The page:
Again I feel like I’m disappointing here, but I think that there’s an important distinction to make here. Fluctucations are the random change in a system (i.e. a large set of interacting things) over time. I think that perhaps you are confusing a mechanism with a phenomenon – “quantum fluctuations” are fluctuations (the phenomenon) caused deterministically by quantum mechanical interactions (the mechanism). The effect of a “fluctuation” is essentially what happens when you observe a quantum system multiple times in succession with enough time inbetween for the wave-function to relax back into a superposition of states.

In plainer language; Schrodinger’s cat (without the actual living cat) can be measured successively to be “dead” and then “alive” and so on. If you prepare the system correctly, you can control the probability that each will be observed. The thing is, this “bias” is entirely *within* the realm of standard quantum mechanics. In other words; “bias” in the sense that you use it is fine, assuming you can find an interaction and/or set of initial conditions which *produces* that bias. This is the current problem with the matter/antimatter problem you stated – what mechanism produced it, and how can we produce the theory of the *interaction* to give the relevant resulting “bias”. In a sense, you are right, but “bias” is not something which is outside “standard” QM. This is admittedly somewhat counter-intuitive, but then that’s QM for you.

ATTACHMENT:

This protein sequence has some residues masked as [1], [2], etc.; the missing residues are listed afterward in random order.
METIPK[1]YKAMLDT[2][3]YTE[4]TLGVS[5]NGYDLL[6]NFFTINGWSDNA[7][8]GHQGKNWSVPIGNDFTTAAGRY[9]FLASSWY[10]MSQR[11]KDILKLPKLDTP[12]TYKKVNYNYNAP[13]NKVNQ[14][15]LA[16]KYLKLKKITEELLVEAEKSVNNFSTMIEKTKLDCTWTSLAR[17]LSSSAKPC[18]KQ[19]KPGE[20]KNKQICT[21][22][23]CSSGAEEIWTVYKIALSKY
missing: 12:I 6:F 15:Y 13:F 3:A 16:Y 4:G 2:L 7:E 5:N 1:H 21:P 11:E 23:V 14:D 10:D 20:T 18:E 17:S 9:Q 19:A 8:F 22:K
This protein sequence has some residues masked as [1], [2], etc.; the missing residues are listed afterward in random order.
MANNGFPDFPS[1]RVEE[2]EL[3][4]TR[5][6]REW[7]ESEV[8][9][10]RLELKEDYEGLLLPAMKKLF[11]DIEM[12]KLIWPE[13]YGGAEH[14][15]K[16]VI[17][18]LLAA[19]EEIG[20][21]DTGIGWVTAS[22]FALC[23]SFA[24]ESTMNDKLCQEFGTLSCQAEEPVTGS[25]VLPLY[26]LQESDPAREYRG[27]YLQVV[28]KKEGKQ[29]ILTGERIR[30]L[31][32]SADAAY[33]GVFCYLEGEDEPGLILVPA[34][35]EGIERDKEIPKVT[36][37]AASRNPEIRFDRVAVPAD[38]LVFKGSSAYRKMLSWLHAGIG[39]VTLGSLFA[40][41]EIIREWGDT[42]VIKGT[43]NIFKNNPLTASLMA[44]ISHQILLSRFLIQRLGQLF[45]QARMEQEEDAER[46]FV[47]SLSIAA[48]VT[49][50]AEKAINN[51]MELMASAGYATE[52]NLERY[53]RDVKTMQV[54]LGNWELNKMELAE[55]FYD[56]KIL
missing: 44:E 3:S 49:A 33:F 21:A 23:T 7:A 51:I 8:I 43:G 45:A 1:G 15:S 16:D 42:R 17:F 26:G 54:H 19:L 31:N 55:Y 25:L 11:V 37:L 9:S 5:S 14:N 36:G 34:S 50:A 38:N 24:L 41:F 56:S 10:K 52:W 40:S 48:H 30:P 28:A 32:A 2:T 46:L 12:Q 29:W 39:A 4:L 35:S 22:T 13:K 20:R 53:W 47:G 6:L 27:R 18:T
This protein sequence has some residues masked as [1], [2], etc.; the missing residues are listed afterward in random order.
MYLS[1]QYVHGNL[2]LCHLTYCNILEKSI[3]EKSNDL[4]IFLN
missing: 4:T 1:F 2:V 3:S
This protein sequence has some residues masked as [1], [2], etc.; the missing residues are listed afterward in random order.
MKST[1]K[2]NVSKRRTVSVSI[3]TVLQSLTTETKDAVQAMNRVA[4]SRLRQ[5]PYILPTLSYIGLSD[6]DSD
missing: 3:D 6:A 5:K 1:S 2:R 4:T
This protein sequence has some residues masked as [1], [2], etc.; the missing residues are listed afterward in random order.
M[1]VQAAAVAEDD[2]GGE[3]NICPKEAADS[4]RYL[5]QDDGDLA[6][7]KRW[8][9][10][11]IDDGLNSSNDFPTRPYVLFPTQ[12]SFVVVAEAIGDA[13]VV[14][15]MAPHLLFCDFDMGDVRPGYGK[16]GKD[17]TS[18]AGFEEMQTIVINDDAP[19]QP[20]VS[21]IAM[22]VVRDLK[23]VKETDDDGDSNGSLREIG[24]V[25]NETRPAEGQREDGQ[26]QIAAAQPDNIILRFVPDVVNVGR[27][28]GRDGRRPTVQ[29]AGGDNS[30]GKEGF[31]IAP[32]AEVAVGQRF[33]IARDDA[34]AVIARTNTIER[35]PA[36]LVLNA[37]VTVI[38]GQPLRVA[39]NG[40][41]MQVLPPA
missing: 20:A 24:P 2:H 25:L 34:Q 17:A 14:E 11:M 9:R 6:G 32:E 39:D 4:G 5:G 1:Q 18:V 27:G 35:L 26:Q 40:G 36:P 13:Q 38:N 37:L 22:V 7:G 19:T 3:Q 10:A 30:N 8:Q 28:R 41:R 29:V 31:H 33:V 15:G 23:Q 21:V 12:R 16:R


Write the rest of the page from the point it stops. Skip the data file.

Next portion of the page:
Assorted points;

– There’s no such thing as “deep maths”. It’s just maths, and it’s not particularly complicated in most of the textbook cases. Indeed, some classical (i.e. non-QM) systems are more complicated than most well-studied QM systems.

– “A network with rules” is actually exactly what the universe is. In some ways of thinking of Physics, in what is termed “matrix mechanics” (nothing to do with the movies), the problem is treated exactly like that. There’s no fundamental difference between a QM universe and a “network with rules”.

– I’ll see what I can do about email notifications. Have you tried pressing “Follow” for the WordPress reader?

– The thing you mention “observed in colliders” might be what’s called the “breaking of parity” which is a different thing, which is not easily explained without the maths. It’s a type of symmetry which isn’t related to any kind of every-day experience.

Thanks again. Yes the Follow was there. My bad.

Deep math just means over my head. Maybe when I was younger I could follow it but probably not now. I work developing software and use logical thinking all of the time but actual mathematics I do very little of and have done very little of for a few decades.

There’s no fundamental difference between a QM universe and a “network with rules”.

I guess I can take some solace from that.

” By this, they mean that they think all classical probability is fundamentally rooted in the randomness of quantum mechanics. ”

I guess I was trying to say is that maybe large scale order and complexity (including chaos theory) might be rooted in quantum mechanics too.